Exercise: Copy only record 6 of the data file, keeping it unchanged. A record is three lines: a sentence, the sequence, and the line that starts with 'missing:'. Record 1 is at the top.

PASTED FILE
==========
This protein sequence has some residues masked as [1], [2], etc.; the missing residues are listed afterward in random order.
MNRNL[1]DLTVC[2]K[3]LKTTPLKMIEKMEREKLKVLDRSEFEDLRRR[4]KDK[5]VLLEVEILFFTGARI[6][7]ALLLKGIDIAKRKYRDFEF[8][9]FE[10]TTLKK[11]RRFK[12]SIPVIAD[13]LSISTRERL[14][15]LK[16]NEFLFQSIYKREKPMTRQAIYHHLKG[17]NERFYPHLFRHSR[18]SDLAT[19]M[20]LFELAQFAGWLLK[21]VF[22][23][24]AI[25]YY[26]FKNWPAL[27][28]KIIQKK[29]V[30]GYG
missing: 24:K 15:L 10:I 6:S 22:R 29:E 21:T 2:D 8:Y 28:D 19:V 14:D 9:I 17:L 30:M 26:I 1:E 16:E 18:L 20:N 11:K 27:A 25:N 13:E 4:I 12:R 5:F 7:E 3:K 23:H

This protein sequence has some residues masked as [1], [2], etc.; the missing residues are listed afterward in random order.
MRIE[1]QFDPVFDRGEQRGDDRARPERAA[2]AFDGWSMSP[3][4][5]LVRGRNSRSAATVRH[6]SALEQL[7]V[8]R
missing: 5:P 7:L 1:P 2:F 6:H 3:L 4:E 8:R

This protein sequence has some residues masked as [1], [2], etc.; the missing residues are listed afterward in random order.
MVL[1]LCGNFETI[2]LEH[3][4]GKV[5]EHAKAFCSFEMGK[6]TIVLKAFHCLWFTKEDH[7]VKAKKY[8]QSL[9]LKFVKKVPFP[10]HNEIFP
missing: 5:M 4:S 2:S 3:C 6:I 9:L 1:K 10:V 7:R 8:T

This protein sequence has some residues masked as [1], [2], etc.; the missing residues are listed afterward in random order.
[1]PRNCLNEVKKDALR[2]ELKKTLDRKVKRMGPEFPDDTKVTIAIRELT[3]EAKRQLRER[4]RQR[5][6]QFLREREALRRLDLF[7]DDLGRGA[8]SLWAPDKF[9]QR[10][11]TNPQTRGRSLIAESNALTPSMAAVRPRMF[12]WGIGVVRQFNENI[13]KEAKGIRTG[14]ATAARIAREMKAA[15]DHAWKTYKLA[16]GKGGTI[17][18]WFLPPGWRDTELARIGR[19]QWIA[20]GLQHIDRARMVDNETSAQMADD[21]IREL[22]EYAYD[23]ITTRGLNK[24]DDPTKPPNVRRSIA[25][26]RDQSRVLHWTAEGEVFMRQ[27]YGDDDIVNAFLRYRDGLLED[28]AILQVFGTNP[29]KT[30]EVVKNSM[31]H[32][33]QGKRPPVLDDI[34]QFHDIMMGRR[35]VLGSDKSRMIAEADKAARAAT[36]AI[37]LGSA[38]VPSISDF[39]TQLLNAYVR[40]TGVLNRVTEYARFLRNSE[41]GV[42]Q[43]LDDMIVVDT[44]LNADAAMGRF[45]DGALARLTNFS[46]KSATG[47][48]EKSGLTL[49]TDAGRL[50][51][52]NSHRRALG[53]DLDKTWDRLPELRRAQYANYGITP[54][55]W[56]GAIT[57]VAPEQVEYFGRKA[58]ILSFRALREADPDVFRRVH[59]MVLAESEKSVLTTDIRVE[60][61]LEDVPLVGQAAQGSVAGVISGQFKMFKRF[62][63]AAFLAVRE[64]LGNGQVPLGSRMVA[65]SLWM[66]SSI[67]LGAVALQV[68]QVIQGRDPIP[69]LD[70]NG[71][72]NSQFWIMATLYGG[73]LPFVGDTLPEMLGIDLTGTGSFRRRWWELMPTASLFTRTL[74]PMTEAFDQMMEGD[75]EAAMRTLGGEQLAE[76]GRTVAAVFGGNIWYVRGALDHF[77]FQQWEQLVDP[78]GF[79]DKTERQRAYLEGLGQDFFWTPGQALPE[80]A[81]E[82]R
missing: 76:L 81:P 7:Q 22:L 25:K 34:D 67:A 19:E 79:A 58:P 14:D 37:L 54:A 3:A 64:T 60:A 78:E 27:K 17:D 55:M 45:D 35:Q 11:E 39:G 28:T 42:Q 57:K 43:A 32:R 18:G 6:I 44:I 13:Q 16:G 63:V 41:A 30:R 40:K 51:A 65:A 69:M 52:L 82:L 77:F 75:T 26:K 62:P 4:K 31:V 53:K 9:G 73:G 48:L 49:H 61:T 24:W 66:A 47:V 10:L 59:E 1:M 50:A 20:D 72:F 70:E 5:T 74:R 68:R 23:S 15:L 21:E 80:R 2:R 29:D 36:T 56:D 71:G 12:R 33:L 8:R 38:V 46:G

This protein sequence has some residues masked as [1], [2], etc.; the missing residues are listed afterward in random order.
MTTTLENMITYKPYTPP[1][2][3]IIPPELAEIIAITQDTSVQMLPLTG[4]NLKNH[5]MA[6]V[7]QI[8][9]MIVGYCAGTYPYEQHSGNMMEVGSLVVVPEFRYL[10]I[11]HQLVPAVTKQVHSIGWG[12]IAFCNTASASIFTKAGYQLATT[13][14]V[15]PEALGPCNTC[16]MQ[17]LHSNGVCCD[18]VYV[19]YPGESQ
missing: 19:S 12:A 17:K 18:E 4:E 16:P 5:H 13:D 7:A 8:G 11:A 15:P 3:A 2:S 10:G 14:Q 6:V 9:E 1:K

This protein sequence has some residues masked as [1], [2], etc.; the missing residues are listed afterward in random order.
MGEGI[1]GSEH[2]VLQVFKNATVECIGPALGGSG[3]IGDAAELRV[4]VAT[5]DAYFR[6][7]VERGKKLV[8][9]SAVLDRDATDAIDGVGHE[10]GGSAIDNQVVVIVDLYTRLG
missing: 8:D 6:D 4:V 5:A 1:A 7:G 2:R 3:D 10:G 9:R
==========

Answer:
This protein sequence has some residues masked as [1], [2], etc.; the missing residues are listed afterward in random order.
MGEGI[1]GSEH[2]VLQVFKNATVECIGPALGGSG[3]IGDAAELRV[4]VAT[5]DAYFR[6][7]VERGKKLV[8][9]SAVLDRDATDAIDGVGHE[10]GGSAIDNQVVVIVDLYTRLG
missing: 8:D 6:D 4:V 5:A 1:A 7:G 2:R 3:D 10:G 9:R